Living in Chicago?
Living in Chicago
- The relatively young population of Chicago is a fascinating mix of different cultures and languages.
- Chicago offers a wide range of leisure activities; from museums and art to shopping on the Magnificent Mile, there’s something for every taste.
- The climate in Chicago has it all; from cold and windy winters to warm and humid summers.
- Rental leases are normally for twelve months and utilities need to be taken care of by the tenant.
- There are many good schools in Chicago as well as some international schools; therefore, education for your children won’t be an issue.
According to recent news reports, people from various countries, including those with a valid visa and residence permit, have encountered difficulties when entering the United States. Unfortunately, the full extent of those issues seems to be unclear. Before you decide to move or travel there, or leave the country temporarily if already living in the USA, please consult a US embassy and an immigration lawyer if you fear you might be affected.
The more than 2.7 million people living in Chicago make up the highest population of any city in Illinois and all other states in the Midwest. Chicago has been home to quite a few well-known personalities, such as the current president of the United States, Barack Obama, the infamous 1920s gangster Al Capone, and the 1990s basketball legend Michael Jordan.
The city’s fame is based on much more than the people who have made Chicago their home, however; films, art, literature, and music all have made life in Chicago thoroughly enjoyable for expats and local Chicagoans alike.
If you are considering Chicago as your expat destination, you may be happy to hear that the city’s population is relatively young, with the median age slightly over 33. Many people living in Chicago are foreign-born, making the city a fascinating mix of cultures and languages to be heard, felt, tasted, and seen on the city streets.
For additional information on the population and demographics of not only Chicago, but the entire US, please see the corresponding article in our Expat Guide.
Contemporary Life: Museums, Arts, and More
Anyone living in Chicago will be quick to tell you that it is a very lively and vibrant city. One of its main highlights is entertainment. From cultural amusement to a swanky nightlife, Chicago has it all!
The Shedd Aquarium, the Field Museum, and the Art Institute of Chicago, all located on the waterfront, are big factors in making life in Chicago not only entertaining, but educational as well. For art lovers, Chicago presents plenty of opportunities to attend gallery openings or quality exhibitions.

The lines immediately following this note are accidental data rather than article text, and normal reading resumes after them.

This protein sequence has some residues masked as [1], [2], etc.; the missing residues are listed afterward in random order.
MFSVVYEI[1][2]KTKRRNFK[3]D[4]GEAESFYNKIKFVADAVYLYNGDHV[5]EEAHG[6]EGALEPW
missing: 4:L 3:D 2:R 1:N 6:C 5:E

Furthermore, expats can enjoy the various forms of performing arts the city has to offer. From ballet and the Chicago Symphony Orchestra to Broadway-esque shows and the renowned jazz and blues scene, there’s a niche for everyone! Do not hesitate to check out Choose Chicago for information on upcoming events and attractions.
From the Bears to the Cubs, Chicago has a lot to offer sports enthusiasts as well! Read up on the most popular sports in Chicago and the US in our detailed guide.
International Cuisine and the Magnificent Mile: Food and Shopping in Chicago
Once you have lived in Chicago for a while, the tourist attractions might lose their initial appeal, yet Chicago has much more to offer than architecture and standard sightseeing. The famous Michigan Avenue, for one, is popular with locals and tourists alike. Here, what is known as the Magnificent Mile offers anything from expensive designer brands in high-class boutiques to secondhand shops, which can make everyone’s shopping dreams come true!
The various Chicago neighborhoods — which you can read about in our InterNations Guide on Moving to Chicago — all offer distinctive flairs to satisfy the different tastes of people living in Chicago. For example, the Loop area and State Street offer a wide variety of department stores and fashion chains, including Macy’s, whose eight stories make it the world’s second-largest department store. This megastore is even listed on the National Register of Historic Places.
Due to its multicultural population, Chicago boasts a range of international cuisines as well. As is the case in many large metropolises, over time the immigrant population of Chicago has moved into neighborhoods with residents mostly of their own origin. To this day, these neighborhoods maintain much of their original atmosphere. Without question, you will find the food in these areas positively mouthwatering, and there are places for every budget and palate, such as Greektown on South Halsted Street in downtown Chicago; Little Italy just to the southeast of there; Chinatown on the Southside; and the Ukrainian Village just southeast of Humboldt Park. It is highly unlikely that food-loving expats thinking of living in Chicago will be disappointed!
Getting a taste for the local flavors on offer in Chicago? Then explore what awaits your taste buds beyond the city limits in our guide on American Cuisine.
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